Email::Reply - reply to an email message
use Email::Reply; my $message = Email::Simple->new(join '', <>); my $from = (Email::Address->parse($message->header('From')); my $reply = reply to => $message, from => '"Casey West" <firstname.lastname@example.org>', all => 1, body => <<__RESPONSE__; Thanks for the message, I'll be glad to explain... __RESPONSE__
This software takes the hard out of generating replies to email messages.
my $reply = reply to => $message, from => '"Casey West" <email@example.com>', all => 1; self => 0, attach => 1, quote => 1, top_post => 0, keep_sig => 1, prefix => ': ', attrib => sprintf("From %s, typer of many words:", $from->name), body => <<__RESPONSE__; Thanks for the message, I'll be glad to explain the picture... __RESPONSE__
This function accepts a number of named parameters and returns an email message object of type
Email::Simple, depending on the parameters passed. Lets review those parameters now.
This required parameter is the email message you're replying to. It can represent a number of object types, or a string containing the message. This value is passed directly to
Email::Abstract without passing go or collecting $200 so please, read up on its available plugins for what is allowed here.
This optional parameter specifies an email address to use indicating the sender of the reply message. It can be a string or an
Email::Address object. In the absence of this parameter, the first address found in the original message's
To header is used. This may not always be what you want, so this parameter comes highly recommended.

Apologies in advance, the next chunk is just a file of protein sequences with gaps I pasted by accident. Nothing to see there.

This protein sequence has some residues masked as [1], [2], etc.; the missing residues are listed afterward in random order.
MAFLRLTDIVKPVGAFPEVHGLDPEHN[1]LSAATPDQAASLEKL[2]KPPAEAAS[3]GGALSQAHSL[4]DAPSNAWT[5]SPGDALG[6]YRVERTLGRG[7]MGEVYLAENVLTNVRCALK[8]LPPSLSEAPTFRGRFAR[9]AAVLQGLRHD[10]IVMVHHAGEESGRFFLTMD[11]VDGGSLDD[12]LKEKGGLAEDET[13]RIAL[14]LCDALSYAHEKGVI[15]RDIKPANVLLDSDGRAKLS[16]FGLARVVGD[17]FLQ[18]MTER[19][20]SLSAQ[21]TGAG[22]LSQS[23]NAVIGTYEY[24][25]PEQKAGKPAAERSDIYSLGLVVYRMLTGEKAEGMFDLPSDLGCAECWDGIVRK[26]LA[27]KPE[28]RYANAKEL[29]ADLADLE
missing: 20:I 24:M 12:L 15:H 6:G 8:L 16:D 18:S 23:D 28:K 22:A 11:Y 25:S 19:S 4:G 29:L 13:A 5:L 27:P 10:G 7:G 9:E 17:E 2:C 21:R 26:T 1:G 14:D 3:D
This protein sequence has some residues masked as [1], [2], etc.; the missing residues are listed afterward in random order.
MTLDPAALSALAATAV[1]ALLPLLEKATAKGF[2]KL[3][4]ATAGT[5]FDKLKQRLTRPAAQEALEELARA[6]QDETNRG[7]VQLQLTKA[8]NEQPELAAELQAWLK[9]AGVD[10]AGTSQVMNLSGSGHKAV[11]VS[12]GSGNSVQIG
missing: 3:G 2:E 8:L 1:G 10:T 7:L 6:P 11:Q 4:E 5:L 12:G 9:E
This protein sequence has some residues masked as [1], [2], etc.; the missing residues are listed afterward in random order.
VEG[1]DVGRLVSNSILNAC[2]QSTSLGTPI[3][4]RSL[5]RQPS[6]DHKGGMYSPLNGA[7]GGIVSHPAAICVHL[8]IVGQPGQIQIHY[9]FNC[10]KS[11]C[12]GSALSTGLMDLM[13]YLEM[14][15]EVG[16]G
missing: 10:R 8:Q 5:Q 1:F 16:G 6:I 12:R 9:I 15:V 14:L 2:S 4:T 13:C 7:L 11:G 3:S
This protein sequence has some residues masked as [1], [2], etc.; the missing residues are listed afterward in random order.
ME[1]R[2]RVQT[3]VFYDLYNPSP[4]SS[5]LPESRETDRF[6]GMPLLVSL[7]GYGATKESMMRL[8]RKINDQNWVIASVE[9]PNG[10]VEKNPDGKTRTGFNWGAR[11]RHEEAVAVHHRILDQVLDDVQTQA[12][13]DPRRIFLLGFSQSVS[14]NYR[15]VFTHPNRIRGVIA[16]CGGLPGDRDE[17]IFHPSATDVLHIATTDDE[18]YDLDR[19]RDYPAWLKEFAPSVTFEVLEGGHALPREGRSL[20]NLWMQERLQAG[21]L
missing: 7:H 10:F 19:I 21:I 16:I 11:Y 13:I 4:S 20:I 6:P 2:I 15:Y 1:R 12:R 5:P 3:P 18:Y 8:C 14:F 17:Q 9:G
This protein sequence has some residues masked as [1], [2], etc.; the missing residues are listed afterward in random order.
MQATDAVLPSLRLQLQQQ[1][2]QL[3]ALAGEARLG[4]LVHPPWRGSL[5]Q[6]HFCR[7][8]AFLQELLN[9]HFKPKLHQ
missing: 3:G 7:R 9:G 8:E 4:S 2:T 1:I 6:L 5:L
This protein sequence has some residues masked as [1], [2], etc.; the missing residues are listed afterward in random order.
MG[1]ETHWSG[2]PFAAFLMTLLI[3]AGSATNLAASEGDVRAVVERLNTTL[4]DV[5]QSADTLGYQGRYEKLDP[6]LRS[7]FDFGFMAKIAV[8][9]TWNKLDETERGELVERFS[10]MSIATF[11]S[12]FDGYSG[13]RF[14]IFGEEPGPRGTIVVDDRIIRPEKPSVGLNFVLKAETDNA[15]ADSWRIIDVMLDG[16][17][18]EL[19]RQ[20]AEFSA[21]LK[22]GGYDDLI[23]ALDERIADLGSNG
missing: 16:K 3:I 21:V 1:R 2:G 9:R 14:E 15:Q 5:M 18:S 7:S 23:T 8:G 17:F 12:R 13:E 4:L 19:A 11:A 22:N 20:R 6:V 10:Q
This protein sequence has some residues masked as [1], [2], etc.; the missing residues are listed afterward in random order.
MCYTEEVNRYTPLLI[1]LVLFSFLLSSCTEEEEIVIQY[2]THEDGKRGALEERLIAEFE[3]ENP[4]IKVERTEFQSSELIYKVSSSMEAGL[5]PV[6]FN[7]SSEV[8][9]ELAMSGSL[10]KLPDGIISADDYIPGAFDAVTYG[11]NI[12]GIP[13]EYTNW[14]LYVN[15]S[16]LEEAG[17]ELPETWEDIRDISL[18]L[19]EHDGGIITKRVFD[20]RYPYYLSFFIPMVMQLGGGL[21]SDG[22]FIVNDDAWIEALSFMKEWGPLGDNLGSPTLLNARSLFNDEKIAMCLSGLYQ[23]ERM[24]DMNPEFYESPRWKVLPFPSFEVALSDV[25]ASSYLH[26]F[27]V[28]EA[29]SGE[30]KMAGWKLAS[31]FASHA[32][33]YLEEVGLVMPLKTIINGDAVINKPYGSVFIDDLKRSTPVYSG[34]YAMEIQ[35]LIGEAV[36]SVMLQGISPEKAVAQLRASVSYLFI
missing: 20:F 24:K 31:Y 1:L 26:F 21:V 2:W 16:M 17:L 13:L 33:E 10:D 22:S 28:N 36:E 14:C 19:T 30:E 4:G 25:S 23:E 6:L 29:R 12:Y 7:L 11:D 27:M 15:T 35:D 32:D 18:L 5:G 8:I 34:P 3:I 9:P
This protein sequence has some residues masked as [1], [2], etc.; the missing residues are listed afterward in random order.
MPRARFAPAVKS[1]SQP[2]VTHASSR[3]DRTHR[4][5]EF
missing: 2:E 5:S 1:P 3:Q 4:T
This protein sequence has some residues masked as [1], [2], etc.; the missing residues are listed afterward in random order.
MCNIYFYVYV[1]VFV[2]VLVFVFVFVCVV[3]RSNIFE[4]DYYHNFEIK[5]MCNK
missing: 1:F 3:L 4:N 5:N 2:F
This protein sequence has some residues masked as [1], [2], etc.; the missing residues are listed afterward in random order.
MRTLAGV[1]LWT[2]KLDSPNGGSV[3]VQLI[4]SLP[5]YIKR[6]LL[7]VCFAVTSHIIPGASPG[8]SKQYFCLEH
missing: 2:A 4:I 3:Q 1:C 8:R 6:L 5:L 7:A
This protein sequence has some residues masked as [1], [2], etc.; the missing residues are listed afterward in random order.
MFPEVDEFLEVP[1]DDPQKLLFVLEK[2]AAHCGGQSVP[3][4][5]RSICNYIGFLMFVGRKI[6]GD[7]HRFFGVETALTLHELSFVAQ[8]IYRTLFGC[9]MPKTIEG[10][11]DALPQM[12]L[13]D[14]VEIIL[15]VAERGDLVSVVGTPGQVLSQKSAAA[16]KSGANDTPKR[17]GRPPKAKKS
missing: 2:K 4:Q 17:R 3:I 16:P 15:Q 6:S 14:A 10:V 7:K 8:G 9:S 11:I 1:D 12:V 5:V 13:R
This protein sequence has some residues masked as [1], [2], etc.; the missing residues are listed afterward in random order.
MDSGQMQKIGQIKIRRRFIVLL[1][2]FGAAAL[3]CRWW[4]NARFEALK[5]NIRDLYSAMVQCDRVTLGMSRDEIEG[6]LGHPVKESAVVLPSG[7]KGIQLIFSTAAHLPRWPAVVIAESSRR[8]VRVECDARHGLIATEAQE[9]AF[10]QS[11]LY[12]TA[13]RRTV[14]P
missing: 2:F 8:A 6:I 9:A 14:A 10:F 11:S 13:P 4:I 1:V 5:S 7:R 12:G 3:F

This optional parameter indicates weather or not you'd like to "Reply to All." If true, the reply's
Cc header will be populated with all the addresses in the original's
Cc headers. By default, the parameter is false, indicating "Reply to Sender."
This optional parameter decides weather or not an address matching the
from address will be included in the list of
all addresses. If true, your address will be preserved in that list if it is found. If false, as it is by default, your address will be removed from the list. As you might expect, this parameter is only useful if
all is true.
This optional parameter allows for the original message, in its entirety, to be encapsulated in a MIME part of type
message/rfc822. If true, the returned object from
reply will be a
Email::MIME object whose second part is the encapsulated message. If false, none of this happens. By default, none of this happens.
This optional parameter, which is true by default, will quote the original message for your reply. If the original message is a MIME message, the first
text/plain type part will be quoted. If it's a Simple message, the body will be quoted. Well, that's only if you keep the parameter true. If you don't, none of this occurs.
This optional parameter, whose use is generally discouraged, will allow top posting when true. It will implicitly set
quote to true, and put your
body before the quoted text. It is false by default, and you should do your best to keep it that way.
This optional parameter toggles the signature stripping mechanism. True by default, the original quoted body will have its signature removed. When false, the signature is left in-tact and will be quoted accordingly. This is only useful when
quote is true.
This optional parameter specifies the quoting prefix. By default, it's
>, but you can change it by setting this parameter. Again, only useful when
quote is true.
This optional parameter specifies the attribution line to add to the beginning of quoted text. By default, the name or email address of the original sender is used to replace
%s in the string,
"%s wrote:". You may change that with this parameter. No special formats,
sprintf() or otherwise, are provided for your convenience. Sorry, you'll have to make due. Like
keep_sig, this is only good when
quote is true.
This required parameter contains your prose, your manifesto, your reply. Remember to spell check!
Casey West <firstname.lastname@example.org>
This software is copyright (c) 2004 by Casey West.
This is free software; you can redistribute it and/or modify it under the same terms as the Perl 5 programming language system itself.